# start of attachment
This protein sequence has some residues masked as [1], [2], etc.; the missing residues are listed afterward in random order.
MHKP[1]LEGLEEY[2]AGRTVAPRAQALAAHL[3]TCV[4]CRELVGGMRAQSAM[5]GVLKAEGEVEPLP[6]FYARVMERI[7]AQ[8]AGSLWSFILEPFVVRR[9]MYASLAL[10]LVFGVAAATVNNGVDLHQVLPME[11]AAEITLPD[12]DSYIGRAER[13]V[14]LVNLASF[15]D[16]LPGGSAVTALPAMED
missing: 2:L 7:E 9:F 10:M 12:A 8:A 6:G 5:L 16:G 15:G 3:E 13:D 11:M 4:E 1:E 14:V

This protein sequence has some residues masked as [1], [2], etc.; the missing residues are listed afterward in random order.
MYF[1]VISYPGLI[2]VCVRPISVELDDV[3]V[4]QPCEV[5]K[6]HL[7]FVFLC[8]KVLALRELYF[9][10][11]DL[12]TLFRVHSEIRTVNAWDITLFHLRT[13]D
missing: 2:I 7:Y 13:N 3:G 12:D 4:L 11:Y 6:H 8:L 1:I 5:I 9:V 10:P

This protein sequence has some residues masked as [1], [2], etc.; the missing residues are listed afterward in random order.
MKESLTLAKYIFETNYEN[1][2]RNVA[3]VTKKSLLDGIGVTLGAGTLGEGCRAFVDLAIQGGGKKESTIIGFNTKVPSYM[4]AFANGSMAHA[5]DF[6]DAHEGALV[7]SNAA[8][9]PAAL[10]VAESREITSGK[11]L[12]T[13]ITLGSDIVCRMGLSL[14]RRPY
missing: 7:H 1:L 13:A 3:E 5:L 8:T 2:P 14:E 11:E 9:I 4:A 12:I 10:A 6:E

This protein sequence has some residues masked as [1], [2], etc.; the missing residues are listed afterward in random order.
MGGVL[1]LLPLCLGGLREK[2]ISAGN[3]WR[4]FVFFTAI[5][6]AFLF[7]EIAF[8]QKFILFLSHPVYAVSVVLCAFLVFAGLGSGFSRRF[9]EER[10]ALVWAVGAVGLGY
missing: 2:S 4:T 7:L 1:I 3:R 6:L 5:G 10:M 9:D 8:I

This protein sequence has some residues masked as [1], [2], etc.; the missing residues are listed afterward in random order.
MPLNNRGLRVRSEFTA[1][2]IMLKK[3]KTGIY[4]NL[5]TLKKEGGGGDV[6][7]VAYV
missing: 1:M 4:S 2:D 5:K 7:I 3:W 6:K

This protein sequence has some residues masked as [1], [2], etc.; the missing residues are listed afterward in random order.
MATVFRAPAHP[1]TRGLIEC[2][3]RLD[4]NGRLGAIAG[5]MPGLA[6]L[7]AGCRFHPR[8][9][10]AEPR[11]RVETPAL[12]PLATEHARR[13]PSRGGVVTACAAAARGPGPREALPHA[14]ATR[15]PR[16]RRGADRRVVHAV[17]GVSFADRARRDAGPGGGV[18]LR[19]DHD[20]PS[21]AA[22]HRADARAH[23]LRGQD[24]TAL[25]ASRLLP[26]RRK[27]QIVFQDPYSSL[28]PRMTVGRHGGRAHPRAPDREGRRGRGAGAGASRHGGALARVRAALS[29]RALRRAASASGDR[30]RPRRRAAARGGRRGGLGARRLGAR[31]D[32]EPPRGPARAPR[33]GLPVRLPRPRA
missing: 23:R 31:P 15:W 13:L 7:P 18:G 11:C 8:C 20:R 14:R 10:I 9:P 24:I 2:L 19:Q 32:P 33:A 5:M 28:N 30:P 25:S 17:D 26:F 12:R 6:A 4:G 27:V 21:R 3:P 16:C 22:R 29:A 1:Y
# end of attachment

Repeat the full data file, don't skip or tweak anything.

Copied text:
This protein sequence has some residues masked as [1], [2], etc.; the missing residues are listed afterward in random order.
MHKP[1]LEGLEEY[2]AGRTVAPRAQALAAHL[3]TCV[4]CRELVGGMRAQSAM[5]GVLKAEGEVEPLP[6]FYARVMERI[7]AQ[8]AGSLWSFILEPFVVRR[9]MYASLAL[10]LVFGVAAATVNNGVDLHQVLPME[11]AAEITLPD[12]DSYIGRAER[13]V[14]LVNLASF[15]D[16]LPGGSAVTALPAMED
missing: 2:L 7:E 9:F 10:M 12:A 8:A 6:G 5:L 16:G 15:G 3:E 13:D 11:M 4:E 1:E 14:V

This protein sequence has some residues masked as [1], [2], etc.; the missing residues are listed afterward in random order.
MYF[1]VISYPGLI[2]VCVRPISVELDDV[3]V[4]QPCEV[5]K[6]HL[7]FVFLC[8]KVLALRELYF[9][10][11]DL[12]TLFRVHSEIRTVNAWDITLFHLRT[13]D
missing: 2:I 7:Y 13:N 3:G 12:D 4:L 11:Y 6:H 8:L 1:I 5:I 9:V 10:P

This protein sequence has some residues masked as [1], [2], etc.; the missing residues are listed afterward in random order.
MKESLTLAKYIFETNYEN[1][2]RNVA[3]VTKKSLLDGIGVTLGAGTLGEGCRAFVDLAIQGGGKKESTIIGFNTKVPSYM[4]AFANGSMAHA[5]DF[6]DAHEGALV[7]SNAA[8][9]PAAL[10]VAESREITSGK[11]L[12]T[13]ITLGSDIVCRMGLSL[14]RRPY
missing: 7:H 1:L 13:A 3:E 5:L 8:T 2:P 14:E 11:E 9:I 4:A 12:I 10:A 6:E

This protein sequence has some residues masked as [1], [2], etc.; the missing residues are listed afterward in random order.
MGGVL[1]LLPLCLGGLREK[2]ISAGN[3]WR[4]FVFFTAI[5][6]AFLF[7]EIAF[8]QKFILFLSHPVYAVSVVLCAFLVFAGLGSGFSRRF[9]EER[10]ALVWAVGAVGLGY
missing: 2:S 4:T 7:L 1:I 3:R 6:L 5:G 10:M 9:D 8:I

This protein sequence has some residues masked as [1], [2], etc.; the missing residues are listed afterward in random order.
MPLNNRGLRVRSEFTA[1][2]IMLKK[3]KTGIY[4]NL[5]TLKKEGGGGDV[6][7]VAYV
missing: 1:M 4:S 2:D 5:K 7:I 3:W 6:K

This protein sequence has some residues masked as [1], [2], etc.; the missing residues are listed afterward in random order.
MATVFRAPAHP[1]TRGLIEC[2][3]RLD[4]NGRLGAIAG[5]MPGLA[6]L[7]AGCRFHPR[8][9][10]AEPR[11]RVETPAL[12]PLATEHARR[13]PSRGGVVTACAAAARGPGPREALPHA[14]ATR[15]PR[16]RRGADRRVVHAV[17]GVSFADRARRDAGPGGGV[18]LR[19]DHD[20]PS[21]AA[22]HRADARAH[23]LRGQD[24]TAL[25]ASRLLP[26]RRK[27]QIVFQDPYSSL[28]PRMTVGRHGGRAHPRAPDREGRRGRGAGAGASRHGGALARVRAALS[29]RALRRAASASGDR[30]RPRRRAAARGGRRGGLGARRLGAR[31]D[32]EPPRGPARAPR[33]GLPVRLPRPRA
missing: 23:R 31:P 15:W 13:L 7:P 18:G 11:C 8:C 20:R 14:R 10:I 9:P 24:I 2:L 19:Q 32:P 33:A 5:M 28:N 30:P 25:S 17:D 26:F 12:R 6:A 4:G 27:V 21:R 3:P 16:C 22:R 29:A 1:Y